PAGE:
But the original feeling from the book, specifically, the authorial intent, is only emulated, no matter how well it’s emulated.

For instance, in TVD, once the original writer is replaced by another one, Julie Plec, in season 4, her personal will is what’s imposed on the story, and takes the show and its subsequent spin-offs in a completely different direction. Effectively transforming a story that, while it only loosely adapted the books, still aimed to reflect them (while correcting some of the books’ whackier problems), into what we call fanfiction in the world of fandoms.

We can observe the same things from two different TV shows, American Horror Story and Spartacus.

Spartacus is primarily the work of a single writer, Steven S. DeKnight, who is the one responsible for the direction taken by the series in terms of its psychological substance. Mentally, the series is a reflection of him, and follows his own direction, ideas, and storytelling. And while there is obviously a team working behind that to bring the project to life, the authorial intention behind it is his. In this sense, it effectively works like any regular piece of fiction, the way a book does.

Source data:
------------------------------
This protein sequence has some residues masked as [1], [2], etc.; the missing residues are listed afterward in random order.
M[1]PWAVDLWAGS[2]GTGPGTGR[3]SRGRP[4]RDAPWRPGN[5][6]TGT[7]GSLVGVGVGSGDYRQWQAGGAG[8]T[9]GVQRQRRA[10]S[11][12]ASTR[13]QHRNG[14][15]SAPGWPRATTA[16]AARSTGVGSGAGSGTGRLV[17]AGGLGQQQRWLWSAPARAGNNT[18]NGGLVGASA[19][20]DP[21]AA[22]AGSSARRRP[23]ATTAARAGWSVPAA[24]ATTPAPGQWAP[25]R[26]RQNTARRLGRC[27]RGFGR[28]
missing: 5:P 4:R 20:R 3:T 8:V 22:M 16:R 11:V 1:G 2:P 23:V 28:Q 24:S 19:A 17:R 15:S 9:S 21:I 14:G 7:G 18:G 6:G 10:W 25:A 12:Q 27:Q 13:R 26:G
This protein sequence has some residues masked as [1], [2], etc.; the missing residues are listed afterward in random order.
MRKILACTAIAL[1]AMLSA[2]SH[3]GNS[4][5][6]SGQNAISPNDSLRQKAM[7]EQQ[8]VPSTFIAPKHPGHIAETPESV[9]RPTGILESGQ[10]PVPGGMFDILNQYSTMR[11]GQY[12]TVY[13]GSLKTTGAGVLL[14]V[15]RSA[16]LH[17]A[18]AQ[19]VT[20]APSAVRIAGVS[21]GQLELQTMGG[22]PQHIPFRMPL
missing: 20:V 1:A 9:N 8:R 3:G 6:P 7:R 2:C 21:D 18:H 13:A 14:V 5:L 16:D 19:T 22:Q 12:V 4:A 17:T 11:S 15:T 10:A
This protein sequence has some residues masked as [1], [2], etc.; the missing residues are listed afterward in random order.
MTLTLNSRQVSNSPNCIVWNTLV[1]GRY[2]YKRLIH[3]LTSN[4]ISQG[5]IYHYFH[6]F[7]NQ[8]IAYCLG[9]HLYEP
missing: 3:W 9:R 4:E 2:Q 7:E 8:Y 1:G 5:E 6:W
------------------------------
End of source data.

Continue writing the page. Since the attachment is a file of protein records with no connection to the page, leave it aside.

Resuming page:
But in comparison, American Horror Story is more impersonal, in the sense that it isn’t a single author’s playground for their own wish-fulfilment, or where their feelings come out to play. Rather, it’s a place where a single vision is executed, even if two writers are involved; Ryan Murphy and Brad Falchuk. In large projects, the team behind aligns with the vision of the original writer, whose will dictate the story. But in AHS, the team rallies around a single idea, or vision, and that includes the writers themselves. It is a little unclear who birthed that vision, since we’d assume the writers did. But the way it is executed by everyone on board, the vision becomes the centre point, and instead gives off the impression that the authors or writers or thinkers came together to create that single vision. So there is a lack of personal involvement in the sense previously explored, imposed on the piece. And the vision itself dictates the direction of the work, rather than what goes on in the meandres of the author’s mind. Neither approaches are bad, by the way, and I personally am a fan of personal works even if I can enjoy all types. But these are dynamics we can find, dancing around between the line and showing through the work’s substance.

There are other examples we could use, such as David Benioff and D.B. Weiss’s Game of Thrones. or The Lord of the Rings adapted by Peter Jackson, which confirm what we’ve been studying so far: how adaptations emulate the original feeling of their source material, and are transposed into the screen, with the intention to adapt and bring over the story well, so as to present it to a larger audience capable of appreciating it.

But these were short explanations of prominent large projects, and how these large projects, when involving multiple people, can change the feel of authorial intent. Share your thoughts in the comments, subscribe, etc.